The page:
The Olympics are one of the most anticipated TV events of the year.  I say TV event because the Olympics have become a marquee sporting event for non-sports fans.  Over a period of a few weeks, legions of armchair athletes from around the world transform themselves into experts looking to cheer on athletes because of the flag on their uniforms.

Where the summer Olympic originate from basic competitions such as track and field, archery and wrestling - all universal activities everyone around the world can participate in regardless of country or creed - the Winter Olympics limit prospective athletes to those of countries with mountains and/or to people of financial means, pretty much eliminating whole continents worth of prospective athletes.

Well, looking at official lists of athletes participating, I began to gaze at Olympians from unexpected countries. I was entertained to learn that Mexico’s lone representative is an alpine skier who is the 55-year-old son of German royalty.  Prince Hubertus Von Hohenlohe-Langenburg, a photographer, businessman and pop singer, is known in the skiing community for his flamboyant ski attire.  Von Hohenlohe founded the Mexican Ski Federation in 1981 and has participated in the 1984, 1988, 1992, 1994 and 2010 winter Olympics, missing the 2006 Olympics because his own country's Olympic committtee held him back. According to Von Hohenlohe, ‘They thought they were going to have 10 (competitors) but then it was just me, and they didn’t want to send out one guy with a German name.’

He isn’t the only example.  Morocco has two participants in Sochi and neither were born in the country.  Bermuda has a cross-country skier participant, my college roommate lives in Bermuda and there isn’t any snow as he routinely reminded me.

Or my favorite, Mathilde Amivi Petitjeanm, who previously represented France internationally at the junior level but switched to the African nation of Togo after being contacted in May 2013 by the Togolese Skiing Federation via her FACEBOOK page with an offer to compete in Sochi.

Tough to begrudge any athlete for taking the opportunity to compete in the Olympic experience regardless if it requires switching flags or not.  It’s unique experience, and if the governing body allows it, take advantage of the opportunity.

The dirty little secret is the 55-year old German pop singing prince is only able to compete because he has the money to do so.  This opportunity isn’t universal; if you want to be a Winter Olympic athlete and your country doesn’t have mountains or snow, it’s an chance only money can buy.  Even the most famous bobsledding nation in the world was a last-minute addition to Sochi because of financial uncertainties.  How could any young athlete aspire to this? It kinda-sorta-clearly blurs the lines of competition.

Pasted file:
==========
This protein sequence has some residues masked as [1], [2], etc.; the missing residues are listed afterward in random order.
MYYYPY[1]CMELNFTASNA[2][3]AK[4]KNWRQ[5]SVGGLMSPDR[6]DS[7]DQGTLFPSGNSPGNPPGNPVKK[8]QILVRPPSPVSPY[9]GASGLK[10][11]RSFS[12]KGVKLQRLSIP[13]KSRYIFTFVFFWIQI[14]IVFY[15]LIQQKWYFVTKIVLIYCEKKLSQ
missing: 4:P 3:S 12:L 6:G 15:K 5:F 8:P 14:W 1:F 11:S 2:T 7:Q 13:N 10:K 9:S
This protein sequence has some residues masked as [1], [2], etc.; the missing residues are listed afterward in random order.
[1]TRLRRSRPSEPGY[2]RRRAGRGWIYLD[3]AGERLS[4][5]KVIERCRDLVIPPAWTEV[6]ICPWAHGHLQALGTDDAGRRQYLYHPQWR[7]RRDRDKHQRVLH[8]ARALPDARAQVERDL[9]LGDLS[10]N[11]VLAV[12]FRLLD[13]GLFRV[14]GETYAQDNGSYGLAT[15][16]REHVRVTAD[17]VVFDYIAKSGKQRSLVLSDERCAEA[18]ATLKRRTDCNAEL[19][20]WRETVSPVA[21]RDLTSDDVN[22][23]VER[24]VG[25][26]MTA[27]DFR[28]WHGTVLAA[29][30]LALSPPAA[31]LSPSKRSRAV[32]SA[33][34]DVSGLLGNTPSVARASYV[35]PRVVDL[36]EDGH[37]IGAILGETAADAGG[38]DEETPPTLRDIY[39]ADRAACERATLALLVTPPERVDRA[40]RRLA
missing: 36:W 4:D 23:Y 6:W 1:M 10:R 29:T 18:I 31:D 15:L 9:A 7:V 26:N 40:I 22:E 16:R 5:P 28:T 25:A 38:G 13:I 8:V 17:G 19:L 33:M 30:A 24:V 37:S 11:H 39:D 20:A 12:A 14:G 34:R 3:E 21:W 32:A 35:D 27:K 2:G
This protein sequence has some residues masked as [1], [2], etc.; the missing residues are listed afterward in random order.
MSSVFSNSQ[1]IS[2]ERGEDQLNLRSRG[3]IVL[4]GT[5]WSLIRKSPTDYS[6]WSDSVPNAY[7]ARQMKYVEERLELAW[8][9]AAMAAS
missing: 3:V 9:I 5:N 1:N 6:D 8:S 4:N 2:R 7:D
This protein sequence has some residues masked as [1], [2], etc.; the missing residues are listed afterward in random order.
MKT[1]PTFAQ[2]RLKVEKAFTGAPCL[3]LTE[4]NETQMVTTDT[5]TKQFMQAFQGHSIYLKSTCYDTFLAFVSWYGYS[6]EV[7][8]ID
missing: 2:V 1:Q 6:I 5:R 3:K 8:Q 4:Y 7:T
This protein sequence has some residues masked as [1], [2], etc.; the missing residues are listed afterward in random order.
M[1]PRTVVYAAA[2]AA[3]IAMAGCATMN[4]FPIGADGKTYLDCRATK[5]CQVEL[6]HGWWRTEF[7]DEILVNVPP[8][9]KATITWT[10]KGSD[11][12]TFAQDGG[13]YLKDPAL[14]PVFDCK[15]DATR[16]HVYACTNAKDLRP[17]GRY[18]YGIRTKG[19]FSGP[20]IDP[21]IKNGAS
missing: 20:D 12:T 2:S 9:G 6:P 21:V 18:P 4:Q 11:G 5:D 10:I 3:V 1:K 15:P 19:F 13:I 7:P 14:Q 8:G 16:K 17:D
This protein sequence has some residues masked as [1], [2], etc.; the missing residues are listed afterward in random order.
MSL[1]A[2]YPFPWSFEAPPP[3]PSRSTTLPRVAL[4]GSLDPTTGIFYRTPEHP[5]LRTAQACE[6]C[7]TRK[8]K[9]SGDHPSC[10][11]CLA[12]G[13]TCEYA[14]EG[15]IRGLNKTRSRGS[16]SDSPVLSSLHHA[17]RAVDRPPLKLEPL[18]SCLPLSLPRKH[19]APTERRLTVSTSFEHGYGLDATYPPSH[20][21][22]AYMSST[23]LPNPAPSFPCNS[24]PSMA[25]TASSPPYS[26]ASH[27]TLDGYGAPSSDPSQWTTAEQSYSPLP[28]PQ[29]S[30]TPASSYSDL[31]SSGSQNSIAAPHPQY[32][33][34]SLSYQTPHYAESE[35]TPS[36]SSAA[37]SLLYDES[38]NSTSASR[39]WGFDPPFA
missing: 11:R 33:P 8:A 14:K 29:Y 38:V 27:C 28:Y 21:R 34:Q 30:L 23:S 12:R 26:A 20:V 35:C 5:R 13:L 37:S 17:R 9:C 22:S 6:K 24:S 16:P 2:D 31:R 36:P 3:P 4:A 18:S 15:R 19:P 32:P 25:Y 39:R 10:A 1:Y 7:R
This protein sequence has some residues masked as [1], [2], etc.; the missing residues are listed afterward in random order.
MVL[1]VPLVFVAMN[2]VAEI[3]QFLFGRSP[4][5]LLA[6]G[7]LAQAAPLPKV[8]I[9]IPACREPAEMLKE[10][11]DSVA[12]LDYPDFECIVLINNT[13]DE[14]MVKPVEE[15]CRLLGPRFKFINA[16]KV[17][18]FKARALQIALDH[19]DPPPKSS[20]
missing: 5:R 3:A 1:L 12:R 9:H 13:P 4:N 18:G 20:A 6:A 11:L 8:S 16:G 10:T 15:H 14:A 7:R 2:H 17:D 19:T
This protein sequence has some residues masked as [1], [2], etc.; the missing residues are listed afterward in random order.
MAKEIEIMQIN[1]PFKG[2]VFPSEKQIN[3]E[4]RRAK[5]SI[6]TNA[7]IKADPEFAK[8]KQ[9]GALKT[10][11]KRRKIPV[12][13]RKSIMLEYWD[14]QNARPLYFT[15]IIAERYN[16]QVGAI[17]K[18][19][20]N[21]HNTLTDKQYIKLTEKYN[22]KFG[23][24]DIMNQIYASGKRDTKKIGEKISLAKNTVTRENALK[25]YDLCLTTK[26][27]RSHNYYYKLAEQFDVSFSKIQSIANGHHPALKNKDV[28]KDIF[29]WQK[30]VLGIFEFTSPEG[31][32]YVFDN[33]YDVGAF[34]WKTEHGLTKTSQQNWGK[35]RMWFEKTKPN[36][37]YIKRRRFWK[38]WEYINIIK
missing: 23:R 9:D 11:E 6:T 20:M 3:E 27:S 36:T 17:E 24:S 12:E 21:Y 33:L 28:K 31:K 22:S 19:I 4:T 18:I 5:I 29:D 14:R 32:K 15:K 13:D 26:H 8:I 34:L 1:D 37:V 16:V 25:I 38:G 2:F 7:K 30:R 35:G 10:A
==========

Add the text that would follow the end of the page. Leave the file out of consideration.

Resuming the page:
If personal financial means are a requirement to participate in the Olympics, is it really the Olympics? This isn’t a simple matter of equipment, but years of living, training and competing abroad.  If anyone in the world wants to become an Olympic runner, all they need is a pair of sneakers and desire. To be an Olympic skier you need to live near a ski hill, spend thousands of dollars on training, equipment and traveling to competitions, transforming athletic contest into a battle of financial attrition.

Of course the Olympic Committee courts these few unique stories (and in 2014 unique stories are at a premium), forwarding them to NBC and other networks who transform inspiring stories into sensational plots worthy of any other primetime TV show,  which in-turn sell Olympians to corporate sponsors (free advertising!) and transform the Olympics into a breeding ground for D-List reality TV contestants, creating villains and heroes depending on who and what’s trending on Twitter.

The world isn’t fair, and I’m not pretending it is, but the Olympics are sold as Utopian competition - athletes from around the world competing at the highest stage.  But the winter Olympics don’t feel that way anymore. The athletes all look the same.  The phrase ‘The White Olympics’ is extreme, but not entirely inaccurate, and judging events are becoming far too common.  TV networks are force-feeding content and pretending to be experts on sports they pay attention to for three weeks every four years.

Is institutional greed the only reason the Winter Olympics are still around? Wouldn’t most fans be happy if hockey just had a proper world cup every four years? Wouldn't the X-Games folks be happy to have the X-Games get as much media attention as the Olympics?

Look at the public relations beating Sochi has suffered in the last 2 weeks. We routinely read about cities and countries nearly destroying their economies to host this event, which over the generations has been proven to be a bad investment more times than not.

There must an better way to fill time prime time on TV.